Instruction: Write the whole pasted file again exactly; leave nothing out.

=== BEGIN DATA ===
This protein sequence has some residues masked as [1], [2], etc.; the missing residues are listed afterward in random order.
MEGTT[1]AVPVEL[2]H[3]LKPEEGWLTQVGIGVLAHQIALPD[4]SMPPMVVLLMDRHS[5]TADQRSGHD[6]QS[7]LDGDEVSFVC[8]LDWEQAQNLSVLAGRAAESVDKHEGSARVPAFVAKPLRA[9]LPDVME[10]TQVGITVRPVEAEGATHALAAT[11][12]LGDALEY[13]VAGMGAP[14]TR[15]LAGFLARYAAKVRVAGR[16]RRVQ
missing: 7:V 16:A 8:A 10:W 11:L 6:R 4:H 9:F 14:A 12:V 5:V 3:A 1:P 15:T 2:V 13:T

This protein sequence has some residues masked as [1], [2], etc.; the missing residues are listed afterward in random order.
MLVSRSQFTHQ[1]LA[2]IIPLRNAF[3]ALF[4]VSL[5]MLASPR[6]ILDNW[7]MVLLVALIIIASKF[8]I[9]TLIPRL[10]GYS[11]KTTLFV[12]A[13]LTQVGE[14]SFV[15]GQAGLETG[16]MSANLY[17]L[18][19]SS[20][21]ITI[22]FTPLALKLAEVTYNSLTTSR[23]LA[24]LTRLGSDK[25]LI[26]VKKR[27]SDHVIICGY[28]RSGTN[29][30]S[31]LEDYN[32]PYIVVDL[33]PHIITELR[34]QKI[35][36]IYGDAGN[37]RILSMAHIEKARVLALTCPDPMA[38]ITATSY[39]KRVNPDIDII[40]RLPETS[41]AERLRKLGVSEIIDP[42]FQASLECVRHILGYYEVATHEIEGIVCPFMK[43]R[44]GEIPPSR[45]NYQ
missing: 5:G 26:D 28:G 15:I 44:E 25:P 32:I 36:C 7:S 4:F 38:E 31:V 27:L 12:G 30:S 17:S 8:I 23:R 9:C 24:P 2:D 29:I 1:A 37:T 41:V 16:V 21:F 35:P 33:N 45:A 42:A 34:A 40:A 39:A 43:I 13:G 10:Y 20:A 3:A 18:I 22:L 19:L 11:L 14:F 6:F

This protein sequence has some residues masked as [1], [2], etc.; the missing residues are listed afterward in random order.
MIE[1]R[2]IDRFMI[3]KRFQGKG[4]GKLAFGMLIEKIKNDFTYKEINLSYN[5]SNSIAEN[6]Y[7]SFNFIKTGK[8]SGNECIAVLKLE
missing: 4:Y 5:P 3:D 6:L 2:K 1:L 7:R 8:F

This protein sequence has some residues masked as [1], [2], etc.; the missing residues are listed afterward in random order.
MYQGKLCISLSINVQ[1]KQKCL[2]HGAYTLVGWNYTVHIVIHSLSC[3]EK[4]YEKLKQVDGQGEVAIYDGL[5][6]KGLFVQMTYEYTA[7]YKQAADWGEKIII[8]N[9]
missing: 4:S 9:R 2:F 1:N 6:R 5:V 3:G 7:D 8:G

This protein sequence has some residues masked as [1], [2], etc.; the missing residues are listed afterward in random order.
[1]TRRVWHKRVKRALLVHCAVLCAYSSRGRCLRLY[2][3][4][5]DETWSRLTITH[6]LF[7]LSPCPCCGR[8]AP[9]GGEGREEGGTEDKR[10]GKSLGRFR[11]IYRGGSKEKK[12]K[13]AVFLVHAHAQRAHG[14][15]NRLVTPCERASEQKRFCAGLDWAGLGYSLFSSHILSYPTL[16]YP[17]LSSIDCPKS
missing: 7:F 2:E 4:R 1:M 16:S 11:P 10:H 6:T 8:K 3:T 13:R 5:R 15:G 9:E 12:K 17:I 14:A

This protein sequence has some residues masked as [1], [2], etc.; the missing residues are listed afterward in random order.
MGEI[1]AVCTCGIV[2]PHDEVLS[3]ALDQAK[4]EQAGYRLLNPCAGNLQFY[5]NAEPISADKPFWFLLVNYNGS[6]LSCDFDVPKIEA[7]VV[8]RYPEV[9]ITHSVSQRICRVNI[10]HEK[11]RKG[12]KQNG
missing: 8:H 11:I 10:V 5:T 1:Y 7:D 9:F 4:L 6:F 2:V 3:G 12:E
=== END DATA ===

This protein sequence has some residues masked as [1], [2], etc.; the missing residues are listed afterward in random order.
MEGTT[1]AVPVEL[2]H[3]LKPEEGWLTQVGIGVLAHQIALPD[4]SMPPMVVLLMDRHS[5]TADQRSGHD[6]QS[7]LDGDEVSFVC[8]LDWEQAQNLSVLAGRAAESVDKHEGSARVPAFVAKPLRA[9]LPDVME[10]TQVGITVRPVEAEGATHALAAT[11][12]LGDALEY[13]VAGMGAP[14]TR[15]LAGFLARYAAKVRVAGR[16]RRVQ
missing: 7:V 16:A 8:A 10:W 11:L 6:R 4:H 9:F 14:A 12:V 5:V 3:A 1:P 15:T 2:V 13:T

This protein sequence has some residues masked as [1], [2], etc.; the missing residues are listed afterward in random order.
MLVSRSQFTHQ[1]LA[2]IIPLRNAF[3]ALF[4]VSL[5]MLASPR[6]ILDNW[7]MVLLVALIIIASKF[8]I[9]TLIPRL[10]GYS[11]KTTLFV[12]A[13]LTQVGE[14]SFV[15]GQAGLETG[16]MSANLY[17]L[18][19]SS[20][21]ITI[22]FTPLALKLAEVTYNSLTTSR[23]LA[24]LTRLGSDK[25]LI[26]VKKR[27]SDHVIICGY[28]RSGTN[29][30]S[31]LEDYN[32]PYIVVDL[33]PHIITELR[34]QKI[35][36]IYGDAGN[37]RILSMAHIEKARVLALTCPDPMA[38]ITATSY[39]KRVNPDIDII[40]RLPETS[41]AERLRKLGVSEIIDP[42]FQASLECVRHILGYYEVATHEIEGIVCPFMK[43]R[44]GEIPPSR[45]NYQ
missing: 5:G 26:D 28:G 15:I 44:E 25:P 32:I 36:C 7:S 4:F 38:E 31:V 27:L 12:G 30:S 17:S 8:I 23:R 9:C 24:P 2:D 29:I 1:A 37:T 41:V 16:V 21:F 35:P 33:N 45:A 42:A 34:A 40:A 39:A 43:I 13:G 10:Y 20:A 3:A 18:I 22:L 19:L 11:L 14:F 6:F

This protein sequence has some residues masked as [1], [2], etc.; the missing residues are listed afterward in random order.
MIE[1]R[2]IDRFMI[3]KRFQGKG[4]GKLAFGMLIEKIKNDFTYKEINLSYN[5]SNSIAEN[6]Y[7]SFNFIKTGK[8]SGNECIAVLKLE
missing: 4:Y 5:P 3:D 6:L 2:K 1:L 7:R 8:F

This protein sequence has some residues masked as [1], [2], etc.; the missing residues are listed afterward in random order.
MYQGKLCISLSINVQ[1]KQKCL[2]HGAYTLVGWNYTVHIVIHSLSC[3]EK[4]YEKLKQVDGQGEVAIYDGL[5][6]KGLFVQMTYEYTA[7]YKQAADWGEKIII[8]N[9]
missing: 4:S 9:R 2:F 1:N 6:R 5:V 3:G 7:D 8:G

This protein sequence has some residues masked as [1], [2], etc.; the missing residues are listed afterward in random order.
[1]TRRVWHKRVKRALLVHCAVLCAYSSRGRCLRLY[2][3][4][5]DETWSRLTITH[6]LF[7]LSPCPCCGR[8]AP[9]GGEGREEGGTEDKR[10]GKSLGRFR[11]IYRGGSKEKK[12]K[13]AVFLVHAHAQRAHG[14][15]NRLVTPCERASEQKRFCAGLDWAGLGYSLFSSHILSYPTL[16]YP[17]LSSIDCPKS
missing: 7:F 2:E 4:R 1:M 16:S 11:P 10:H 6:T 8:K 3:T 13:R 5:R 15:G 9:E 12:K 17:I 14:A

This protein sequence has some residues masked as [1], [2], etc.; the missing residues are listed afterward in random order.
MGEI[1]AVCTCGIV[2]PHDEVLS[3]ALDQAK[4]EQAGYRLLNPCAGNLQFY[5]NAEPISADKPFWFLLVNYNGS[6]LSCDFDVPKIEA[7]VV[8]RYPEV[9]ITHSVSQRICRVNI[10]HEK[11]RKG[12]KQNG
missing: 8:H 11:I 10:V 5:T 1:Y 7:D 9:F 4:L 6:F 2:V 3:G 12:E